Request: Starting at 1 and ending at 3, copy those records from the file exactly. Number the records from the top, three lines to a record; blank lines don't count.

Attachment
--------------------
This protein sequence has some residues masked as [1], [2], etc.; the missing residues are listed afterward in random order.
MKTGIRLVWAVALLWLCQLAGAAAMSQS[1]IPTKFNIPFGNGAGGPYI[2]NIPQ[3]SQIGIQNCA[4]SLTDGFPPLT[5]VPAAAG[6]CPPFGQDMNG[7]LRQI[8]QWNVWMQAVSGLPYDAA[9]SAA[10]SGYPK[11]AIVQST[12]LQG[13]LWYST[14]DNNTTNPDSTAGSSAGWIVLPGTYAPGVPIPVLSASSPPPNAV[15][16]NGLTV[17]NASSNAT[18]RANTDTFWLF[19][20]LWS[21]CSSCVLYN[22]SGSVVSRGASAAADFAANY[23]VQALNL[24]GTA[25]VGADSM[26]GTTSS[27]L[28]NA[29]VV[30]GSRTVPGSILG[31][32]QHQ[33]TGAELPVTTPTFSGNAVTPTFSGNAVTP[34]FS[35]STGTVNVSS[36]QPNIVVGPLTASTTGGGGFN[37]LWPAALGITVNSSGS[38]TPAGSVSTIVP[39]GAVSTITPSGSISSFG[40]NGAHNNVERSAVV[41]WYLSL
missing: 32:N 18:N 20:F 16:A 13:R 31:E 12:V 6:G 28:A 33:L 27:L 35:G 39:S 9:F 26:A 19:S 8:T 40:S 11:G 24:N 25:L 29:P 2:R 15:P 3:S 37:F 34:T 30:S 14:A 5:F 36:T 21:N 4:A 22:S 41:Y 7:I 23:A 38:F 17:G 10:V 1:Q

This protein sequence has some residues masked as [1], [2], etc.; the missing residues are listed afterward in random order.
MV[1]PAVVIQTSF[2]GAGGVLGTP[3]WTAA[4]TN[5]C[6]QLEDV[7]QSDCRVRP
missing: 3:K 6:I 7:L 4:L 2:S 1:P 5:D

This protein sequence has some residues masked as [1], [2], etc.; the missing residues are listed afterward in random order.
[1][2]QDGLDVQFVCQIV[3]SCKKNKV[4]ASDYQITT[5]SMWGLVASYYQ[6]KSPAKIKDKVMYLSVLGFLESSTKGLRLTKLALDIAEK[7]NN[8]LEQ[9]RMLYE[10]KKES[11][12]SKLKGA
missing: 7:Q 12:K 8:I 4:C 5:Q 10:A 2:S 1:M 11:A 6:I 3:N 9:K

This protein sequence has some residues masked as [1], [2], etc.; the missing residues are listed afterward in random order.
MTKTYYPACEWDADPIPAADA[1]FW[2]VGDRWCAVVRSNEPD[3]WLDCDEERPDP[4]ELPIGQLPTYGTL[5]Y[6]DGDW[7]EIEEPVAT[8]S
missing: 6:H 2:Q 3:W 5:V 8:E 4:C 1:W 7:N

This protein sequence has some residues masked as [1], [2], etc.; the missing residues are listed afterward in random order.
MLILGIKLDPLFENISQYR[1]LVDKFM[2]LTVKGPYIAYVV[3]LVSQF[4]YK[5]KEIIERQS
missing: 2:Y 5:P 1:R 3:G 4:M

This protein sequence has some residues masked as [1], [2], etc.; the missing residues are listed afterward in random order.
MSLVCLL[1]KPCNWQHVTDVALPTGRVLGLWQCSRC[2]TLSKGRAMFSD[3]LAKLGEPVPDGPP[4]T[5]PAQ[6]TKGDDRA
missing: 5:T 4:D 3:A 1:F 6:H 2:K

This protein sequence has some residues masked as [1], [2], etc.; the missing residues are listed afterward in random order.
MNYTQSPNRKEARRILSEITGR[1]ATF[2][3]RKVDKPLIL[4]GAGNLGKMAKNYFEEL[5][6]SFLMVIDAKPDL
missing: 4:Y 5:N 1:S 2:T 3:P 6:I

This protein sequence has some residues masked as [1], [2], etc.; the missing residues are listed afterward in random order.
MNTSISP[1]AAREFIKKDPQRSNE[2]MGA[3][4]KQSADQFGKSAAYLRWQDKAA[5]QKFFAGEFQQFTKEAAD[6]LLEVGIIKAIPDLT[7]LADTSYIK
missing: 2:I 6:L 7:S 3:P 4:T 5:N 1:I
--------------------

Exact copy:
This protein sequence has some residues masked as [1], [2], etc.; the missing residues are listed afterward in random order.
MKTGIRLVWAVALLWLCQLAGAAAMSQS[1]IPTKFNIPFGNGAGGPYI[2]NIPQ[3]SQIGIQNCA[4]SLTDGFPPLT[5]VPAAAG[6]CPPFGQDMNG[7]LRQI[8]QWNVWMQAVSGLPYDAA[9]SAA[10]SGYPK[11]AIVQST[12]LQG[13]LWYST[14]DNNTTNPDSTAGSSAGWIVLPGTYAPGVPIPVLSASSPPPNAV[15][16]NGLTV[17]NASSNAT[18]RANTDTFWLF[19][20]LWS[21]CSSCVLYN[22]SGSVVSRGASAAADFAANY[23]VQALNL[24]GTA[25]VGADSM[26]GTTSS[27]L[28]NA[29]VV[30]GSRTVPGSILG[31][32]QHQ[33]TGAELPVTTPTFSGNAVTPTFSGNAVTP[34]FS[35]STGTVNVSS[36]QPNIVVGPLTASTTGGGGFN[37]LWPAALGITVNSSGS[38]TPAGSVSTIVP[39]GAVSTITPSGSISSFG[40]NGAHNNVERSAVV[41]WYLSL
missing: 32:N 18:N 20:F 16:A 13:R 31:E 12:V 6:G 28:A 33:L 27:L 35:G 39:S 9:F 26:A 19:S 8:T 40:S 11:G 24:N 25:L 29:P 2:R 15:P 3:S 37:F 34:T 30:S 14:A 5:F 36:T 21:N 4:A 22:S 41:Y 7:I 23:A 38:F 17:G 10:V 1:Q

This protein sequence has some residues masked as [1], [2], etc.; the missing residues are listed afterward in random order.
MV[1]PAVVIQTSF[2]GAGGVLGTP[3]WTAA[4]TN[5]C[6]QLEDV[7]QSDCRVRP
missing: 3:K 6:I 7:L 4:L 2:S 1:P 5:D

This protein sequence has some residues masked as [1], [2], etc.; the missing residues are listed afterward in random order.
[1][2]QDGLDVQFVCQIV[3]SCKKNKV[4]ASDYQITT[5]SMWGLVASYYQ[6]KSPAKIKDKVMYLSVLGFLESSTKGLRLTKLALDIAEK[7]NN[8]LEQ[9]RMLYE[10]KKES[11][12]SKLKGA
missing: 7:Q 12:K 8:I 4:C 5:Q 10:A 2:S 1:M 11:A 6:I 3:N 9:K